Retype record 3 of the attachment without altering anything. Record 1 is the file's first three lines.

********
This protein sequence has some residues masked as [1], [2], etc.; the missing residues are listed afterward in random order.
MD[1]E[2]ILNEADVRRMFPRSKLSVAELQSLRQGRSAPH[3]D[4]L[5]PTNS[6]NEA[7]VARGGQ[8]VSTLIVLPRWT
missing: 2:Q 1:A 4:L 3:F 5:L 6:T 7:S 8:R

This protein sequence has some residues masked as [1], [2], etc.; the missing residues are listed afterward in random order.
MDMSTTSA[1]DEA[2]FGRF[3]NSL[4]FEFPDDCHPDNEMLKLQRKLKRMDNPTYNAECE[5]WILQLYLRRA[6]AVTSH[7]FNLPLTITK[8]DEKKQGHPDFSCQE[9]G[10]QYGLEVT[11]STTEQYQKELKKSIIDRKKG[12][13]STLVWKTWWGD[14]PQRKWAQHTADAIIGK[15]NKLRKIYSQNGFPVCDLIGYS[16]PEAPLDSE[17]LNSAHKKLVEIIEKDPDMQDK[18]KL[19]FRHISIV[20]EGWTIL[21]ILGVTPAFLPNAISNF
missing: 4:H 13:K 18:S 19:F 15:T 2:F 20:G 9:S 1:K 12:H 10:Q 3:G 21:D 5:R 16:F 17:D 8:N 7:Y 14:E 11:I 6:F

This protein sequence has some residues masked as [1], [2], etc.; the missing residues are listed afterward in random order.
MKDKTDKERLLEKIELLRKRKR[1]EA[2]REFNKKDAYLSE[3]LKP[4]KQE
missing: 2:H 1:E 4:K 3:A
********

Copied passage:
This protein sequence has some residues masked as [1], [2], etc.; the missing residues are listed afterward in random order.
MKDKTDKERLLEKIELLRKRKR[1]EA[2]REFNKKDAYLSE[3]LKP[4]KQE
missing: 2:H 1:E 4:K 3:A